Despite the wonderful marvels that the technological age continues to bring to us, there is almost always a dark side to these advances, or at least a downside. For example, Google gives the public access to virtually every detail of the combined knowledge of humanity, in return for gathering every detail about your own life – which, as we have seen in recent years, also means that outside organizations such as governments also have access to your details in most cases.
In the case of social media platforms, most people willingly share their information in return for access to distant friends and family, a consolidated feed of newsworthy stories, and most recently an endless digital strip-mall. In the case of the latter, consumers are more than happy to have more direct access to businesses and products and companies are thrilled at having additional outlets for marketing and sales, but the real question is how much control the businesses want to give up in their relationship with their customers.
Facebook Opens A Direct Conversation
Social media opens up a new world in the commerce universe, with many wonderful opportunities and tools for both consumers and companies. However, just because something is offered doesn’t mean that your business is obligated to, or should, take advantage of it.
Such is the case for the newest “business tool” from Facebook, announced August 5th on their business blog. In their continuing effort to make Facebook Messenger an autonomous stand-alone platform, the world’s largest social network is launching a feature which will allow direct communication between consumers and businesses through ads and Pages.
When an ad shows up in a user’s news feed, they will be able to send a message directly to that company via a “Send Message” button in the ad. In addition, the companies will be “graded” on how fast and how often they respond to messages from ads.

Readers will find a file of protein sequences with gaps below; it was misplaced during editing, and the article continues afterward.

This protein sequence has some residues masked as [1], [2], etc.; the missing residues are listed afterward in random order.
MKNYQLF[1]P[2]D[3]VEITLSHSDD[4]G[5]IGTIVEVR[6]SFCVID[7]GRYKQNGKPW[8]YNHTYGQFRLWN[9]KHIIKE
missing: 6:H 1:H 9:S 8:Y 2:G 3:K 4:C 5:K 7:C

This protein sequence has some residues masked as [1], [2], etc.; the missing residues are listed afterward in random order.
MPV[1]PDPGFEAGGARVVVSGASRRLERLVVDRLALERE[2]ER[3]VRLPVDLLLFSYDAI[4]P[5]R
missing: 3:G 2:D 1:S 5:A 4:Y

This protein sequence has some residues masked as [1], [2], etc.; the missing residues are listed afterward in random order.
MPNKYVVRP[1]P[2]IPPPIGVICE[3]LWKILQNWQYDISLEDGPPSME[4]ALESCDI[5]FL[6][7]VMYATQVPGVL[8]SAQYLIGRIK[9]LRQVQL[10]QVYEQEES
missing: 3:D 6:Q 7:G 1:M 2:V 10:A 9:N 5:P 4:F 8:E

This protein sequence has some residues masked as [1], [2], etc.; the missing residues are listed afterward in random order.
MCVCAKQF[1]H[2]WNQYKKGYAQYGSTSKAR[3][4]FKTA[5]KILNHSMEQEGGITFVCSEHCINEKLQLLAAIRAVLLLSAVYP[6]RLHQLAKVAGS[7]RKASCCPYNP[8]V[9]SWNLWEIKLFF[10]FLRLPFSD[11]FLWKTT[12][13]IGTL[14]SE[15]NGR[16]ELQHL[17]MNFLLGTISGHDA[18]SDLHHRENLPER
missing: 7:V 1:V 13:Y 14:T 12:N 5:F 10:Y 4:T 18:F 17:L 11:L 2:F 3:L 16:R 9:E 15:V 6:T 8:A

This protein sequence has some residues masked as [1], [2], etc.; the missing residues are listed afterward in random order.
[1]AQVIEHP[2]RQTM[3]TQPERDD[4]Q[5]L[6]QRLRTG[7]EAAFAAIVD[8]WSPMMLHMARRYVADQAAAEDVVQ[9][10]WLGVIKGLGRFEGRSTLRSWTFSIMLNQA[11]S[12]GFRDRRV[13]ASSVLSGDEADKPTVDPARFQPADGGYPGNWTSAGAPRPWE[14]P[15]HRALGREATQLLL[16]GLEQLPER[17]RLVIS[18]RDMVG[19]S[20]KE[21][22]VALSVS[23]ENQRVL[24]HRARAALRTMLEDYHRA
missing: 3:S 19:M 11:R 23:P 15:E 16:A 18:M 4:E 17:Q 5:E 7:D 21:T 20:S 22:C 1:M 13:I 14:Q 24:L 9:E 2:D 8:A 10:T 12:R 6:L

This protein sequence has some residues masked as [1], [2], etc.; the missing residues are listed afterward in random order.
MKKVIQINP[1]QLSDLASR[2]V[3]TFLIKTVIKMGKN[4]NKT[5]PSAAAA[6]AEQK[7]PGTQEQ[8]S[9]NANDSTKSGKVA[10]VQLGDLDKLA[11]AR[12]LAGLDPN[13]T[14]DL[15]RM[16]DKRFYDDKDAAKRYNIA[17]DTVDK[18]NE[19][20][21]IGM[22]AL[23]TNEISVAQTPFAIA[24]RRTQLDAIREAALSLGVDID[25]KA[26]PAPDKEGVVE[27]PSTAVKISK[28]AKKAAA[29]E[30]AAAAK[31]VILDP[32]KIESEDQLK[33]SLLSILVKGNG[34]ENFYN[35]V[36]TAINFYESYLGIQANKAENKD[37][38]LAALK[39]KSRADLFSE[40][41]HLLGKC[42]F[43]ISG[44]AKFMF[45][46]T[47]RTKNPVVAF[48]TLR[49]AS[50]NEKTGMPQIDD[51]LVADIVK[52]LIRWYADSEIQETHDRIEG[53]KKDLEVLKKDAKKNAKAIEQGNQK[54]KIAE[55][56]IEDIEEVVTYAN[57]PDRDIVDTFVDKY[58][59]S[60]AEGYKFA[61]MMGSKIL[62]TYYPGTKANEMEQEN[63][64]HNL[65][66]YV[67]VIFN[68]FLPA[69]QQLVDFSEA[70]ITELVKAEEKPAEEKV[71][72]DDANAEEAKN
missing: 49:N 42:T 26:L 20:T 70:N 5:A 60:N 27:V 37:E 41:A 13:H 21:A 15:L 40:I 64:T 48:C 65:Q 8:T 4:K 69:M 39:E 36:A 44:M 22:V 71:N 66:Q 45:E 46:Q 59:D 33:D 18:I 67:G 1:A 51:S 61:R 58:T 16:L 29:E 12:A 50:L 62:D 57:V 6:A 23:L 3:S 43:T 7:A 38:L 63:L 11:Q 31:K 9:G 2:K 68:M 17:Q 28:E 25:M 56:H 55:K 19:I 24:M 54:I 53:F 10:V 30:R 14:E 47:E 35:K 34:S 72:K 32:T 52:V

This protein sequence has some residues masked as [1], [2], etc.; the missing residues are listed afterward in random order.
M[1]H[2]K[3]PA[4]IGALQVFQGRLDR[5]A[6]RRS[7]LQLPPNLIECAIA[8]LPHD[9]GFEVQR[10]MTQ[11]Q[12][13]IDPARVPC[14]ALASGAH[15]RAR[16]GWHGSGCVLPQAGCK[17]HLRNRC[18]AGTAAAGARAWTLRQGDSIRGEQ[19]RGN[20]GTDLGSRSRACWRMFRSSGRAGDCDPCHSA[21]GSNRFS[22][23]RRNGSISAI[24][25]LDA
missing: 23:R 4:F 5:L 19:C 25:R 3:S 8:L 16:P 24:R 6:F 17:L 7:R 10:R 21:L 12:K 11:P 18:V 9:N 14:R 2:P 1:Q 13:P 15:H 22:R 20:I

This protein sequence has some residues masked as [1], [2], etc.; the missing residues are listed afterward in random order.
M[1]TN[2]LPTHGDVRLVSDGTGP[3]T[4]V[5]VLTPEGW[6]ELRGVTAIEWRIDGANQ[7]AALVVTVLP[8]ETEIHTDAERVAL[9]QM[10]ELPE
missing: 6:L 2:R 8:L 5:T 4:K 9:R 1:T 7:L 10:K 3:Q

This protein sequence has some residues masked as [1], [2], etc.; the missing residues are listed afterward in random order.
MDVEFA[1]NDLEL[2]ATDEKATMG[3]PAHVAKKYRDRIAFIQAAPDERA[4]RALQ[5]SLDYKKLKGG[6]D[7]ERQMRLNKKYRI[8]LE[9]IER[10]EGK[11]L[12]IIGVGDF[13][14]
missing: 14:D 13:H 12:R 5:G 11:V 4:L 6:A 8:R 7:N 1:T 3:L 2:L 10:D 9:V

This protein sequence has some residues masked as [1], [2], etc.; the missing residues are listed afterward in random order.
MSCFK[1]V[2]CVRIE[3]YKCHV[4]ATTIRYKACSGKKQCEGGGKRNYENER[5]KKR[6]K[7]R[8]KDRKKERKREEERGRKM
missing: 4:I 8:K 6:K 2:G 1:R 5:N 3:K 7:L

Conversely, if a user has “liked” a company’s page, the company will be able to send a direct message to that user, presumably to ask them for business. Users will have the option to block these messages if they choose, thankfully, but it will once again be an opt-out rather than an opt-in choice. The upside is that this gives both sides a place apart from a company website or retail location to reach out to each other, which is exactly the thing that social media has been striving for from a business perspective.
The Faustian Bargain
It’s simply a matter of fact that the more a business takes advantage of social media platforms and the tools they provide, the more control they give up over their customer interactions on those platforms. You can’t fault the platforms. They’re in business too after all, and they have a duty to their investors to maximize their own profits. And that is exactly the point you should keep in mind when you consider what you will and will not do on Facebook for your own business. Facebook ads are one thing, because they’re no different than renting billboard space or buying a commercial spot on TV, other than the cost. In fact, Facebook ads are a bargain by comparison.
The difference is that this new form of direct messaging is really invading on the turf of customer service more than sales, and that’s a more sacred relationship. Make no mistake, there will be costs involved in using this tool. The question businesses have to answer is whether this additional cost is worth the invasion of their relationship with their customers. If your business is unable to maintain this relationship well without Facebook’s assistance then the answer may be “yes”. But if that’s the case, maybe you should re-evaluate your business.